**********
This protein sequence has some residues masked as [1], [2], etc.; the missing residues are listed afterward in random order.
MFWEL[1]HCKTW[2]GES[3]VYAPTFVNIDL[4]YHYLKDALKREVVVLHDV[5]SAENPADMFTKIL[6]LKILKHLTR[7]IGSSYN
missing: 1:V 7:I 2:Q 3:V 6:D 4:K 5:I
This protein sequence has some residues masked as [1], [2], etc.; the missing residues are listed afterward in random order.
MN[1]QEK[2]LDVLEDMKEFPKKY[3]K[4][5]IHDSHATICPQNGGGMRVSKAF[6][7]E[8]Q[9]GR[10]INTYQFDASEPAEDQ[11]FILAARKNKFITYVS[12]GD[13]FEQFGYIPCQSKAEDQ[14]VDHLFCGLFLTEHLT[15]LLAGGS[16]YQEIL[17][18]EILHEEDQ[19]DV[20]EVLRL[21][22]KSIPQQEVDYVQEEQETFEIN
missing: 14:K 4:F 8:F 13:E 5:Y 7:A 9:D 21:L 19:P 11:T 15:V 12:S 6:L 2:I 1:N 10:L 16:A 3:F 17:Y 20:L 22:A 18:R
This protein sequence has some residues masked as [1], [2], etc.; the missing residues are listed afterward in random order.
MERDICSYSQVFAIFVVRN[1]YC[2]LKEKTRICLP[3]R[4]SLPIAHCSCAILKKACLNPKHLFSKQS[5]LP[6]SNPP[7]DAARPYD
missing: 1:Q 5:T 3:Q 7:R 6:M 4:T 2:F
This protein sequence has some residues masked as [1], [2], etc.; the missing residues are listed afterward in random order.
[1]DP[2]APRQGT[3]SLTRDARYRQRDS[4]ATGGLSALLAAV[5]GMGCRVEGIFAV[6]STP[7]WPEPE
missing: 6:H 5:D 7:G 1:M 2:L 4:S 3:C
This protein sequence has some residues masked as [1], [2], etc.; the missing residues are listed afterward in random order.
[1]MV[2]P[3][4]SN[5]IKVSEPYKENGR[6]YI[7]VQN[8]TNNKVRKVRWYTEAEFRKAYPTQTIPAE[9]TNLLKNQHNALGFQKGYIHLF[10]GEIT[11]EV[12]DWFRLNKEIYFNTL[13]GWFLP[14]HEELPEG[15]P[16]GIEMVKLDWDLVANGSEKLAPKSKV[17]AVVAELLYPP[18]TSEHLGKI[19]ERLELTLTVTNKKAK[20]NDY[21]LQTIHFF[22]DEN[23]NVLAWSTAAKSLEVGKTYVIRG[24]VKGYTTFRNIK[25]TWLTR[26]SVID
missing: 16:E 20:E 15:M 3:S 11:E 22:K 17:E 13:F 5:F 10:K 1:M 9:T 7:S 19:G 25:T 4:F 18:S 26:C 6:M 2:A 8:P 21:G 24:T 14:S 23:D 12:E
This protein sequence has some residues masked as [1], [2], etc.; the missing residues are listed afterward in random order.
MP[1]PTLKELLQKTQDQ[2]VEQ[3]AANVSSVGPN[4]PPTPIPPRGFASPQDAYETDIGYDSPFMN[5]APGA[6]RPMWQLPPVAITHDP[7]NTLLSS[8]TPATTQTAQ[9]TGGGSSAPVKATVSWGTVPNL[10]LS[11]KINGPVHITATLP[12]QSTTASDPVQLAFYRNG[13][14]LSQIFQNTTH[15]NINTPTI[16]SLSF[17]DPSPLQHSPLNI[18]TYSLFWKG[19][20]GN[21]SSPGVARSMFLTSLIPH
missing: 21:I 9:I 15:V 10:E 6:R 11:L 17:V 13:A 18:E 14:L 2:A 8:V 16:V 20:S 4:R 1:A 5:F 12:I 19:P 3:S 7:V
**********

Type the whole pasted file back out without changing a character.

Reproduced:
This protein sequence has some residues masked as [1], [2], etc.; the missing residues are listed afterward in random order.
MFWEL[1]HCKTW[2]GES[3]VYAPTFVNIDL[4]YHYLKDALKREVVVLHDV[5]SAENPADMFTKIL[6]LKILKHLTR[7]IGSSYN
missing: 1:V 7:I 2:Q 3:V 6:D 4:K 5:I
This protein sequence has some residues masked as [1], [2], etc.; the missing residues are listed afterward in random order.
MN[1]QEK[2]LDVLEDMKEFPKKY[3]K[4][5]IHDSHATICPQNGGGMRVSKAF[6][7]E[8]Q[9]GR[10]INTYQFDASEPAEDQ[11]FILAARKNKFITYVS[12]GD[13]FEQFGYIPCQSKAEDQ[14]VDHLFCGLFLTEHLT[15]LLAGGS[16]YQEIL[17][18]EILHEEDQ[19]DV[20]EVLRL[21][22]KSIPQQEVDYVQEEQETFEIN
missing: 14:K 4:F 8:F 13:E 5:Y 7:A 9:D 21:L 19:P 11:T 15:V 12:S 6:L 2:I 1:N 10:L 16:A 3:F 17:Y 20:L 22:A 18:R
This protein sequence has some residues masked as [1], [2], etc.; the missing residues are listed afterward in random order.
MERDICSYSQVFAIFVVRN[1]YC[2]LKEKTRICLP[3]R[4]SLPIAHCSCAILKKACLNPKHLFSKQS[5]LP[6]SNPP[7]DAARPYD
missing: 1:Q 5:T 3:Q 7:R 6:M 4:T 2:F
This protein sequence has some residues masked as [1], [2], etc.; the missing residues are listed afterward in random order.
[1]DP[2]APRQGT[3]SLTRDARYRQRDS[4]ATGGLSALLAAV[5]GMGCRVEGIFAV[6]STP[7]WPEPE
missing: 6:H 5:D 7:G 1:M 2:L 4:S 3:C
This protein sequence has some residues masked as [1], [2], etc.; the missing residues are listed afterward in random order.
[1]MV[2]P[3][4]SN[5]IKVSEPYKENGR[6]YI[7]VQN[8]TNNKVRKVRWYTEAEFRKAYPTQTIPAE[9]TNLLKNQHNALGFQKGYIHLF[10]GEIT[11]EV[12]DWFRLNKEIYFNTL[13]GWFLP[14]HEELPEG[15]P[16]GIEMVKLDWDLVANGSEKLAPKSKV[17]AVVAELLYPP[18]TSEHLGKI[19]ERLELTLTVTNKKAK[20]NDY[21]LQTIHFF[22]DEN[23]NVLAWSTAAKSLEVGKTYVIRG[24]VKGYTTFRNIK[25]TWLTR[26]SVID
missing: 16:E 20:E 15:M 3:S 11:E 22:K 17:E 13:F 5:F 10:K 1:M 9:T 7:S 19:G 25:T 4:F 18:S 26:C 6:M 2:A 8:P 21:G 24:T 14:S 23:D 12:E
This protein sequence has some residues masked as [1], [2], etc.; the missing residues are listed afterward in random order.
MP[1]PTLKELLQKTQDQ[2]VEQ[3]AANVSSVGPN[4]PPTPIPPRGFASPQDAYETDIGYDSPFMN[5]APGA[6]RPMWQLPPVAITHDP[7]NTLLSS[8]TPATTQTAQ[9]TGGGSSAPVKATVSWGTVPNL[10]LS[11]KINGPVHITATLP[12]QSTTASDPVQLAFYRNG[13][14]LSQIFQNTTH[15]NINTPTI[16]SLSF[17]DPSPLQHSPLNI[18]TYSLFWKG[19][20]GN[21]SSPGVARSMFLTSLIPH
missing: 21:I 9:I 15:V 10:E 6:R 11:L 17:V 13:A 18:E 14:L 2:A 8:V 16:V 20:S 4:R 1:A 5:F 12:I 19:P 3:S 7:V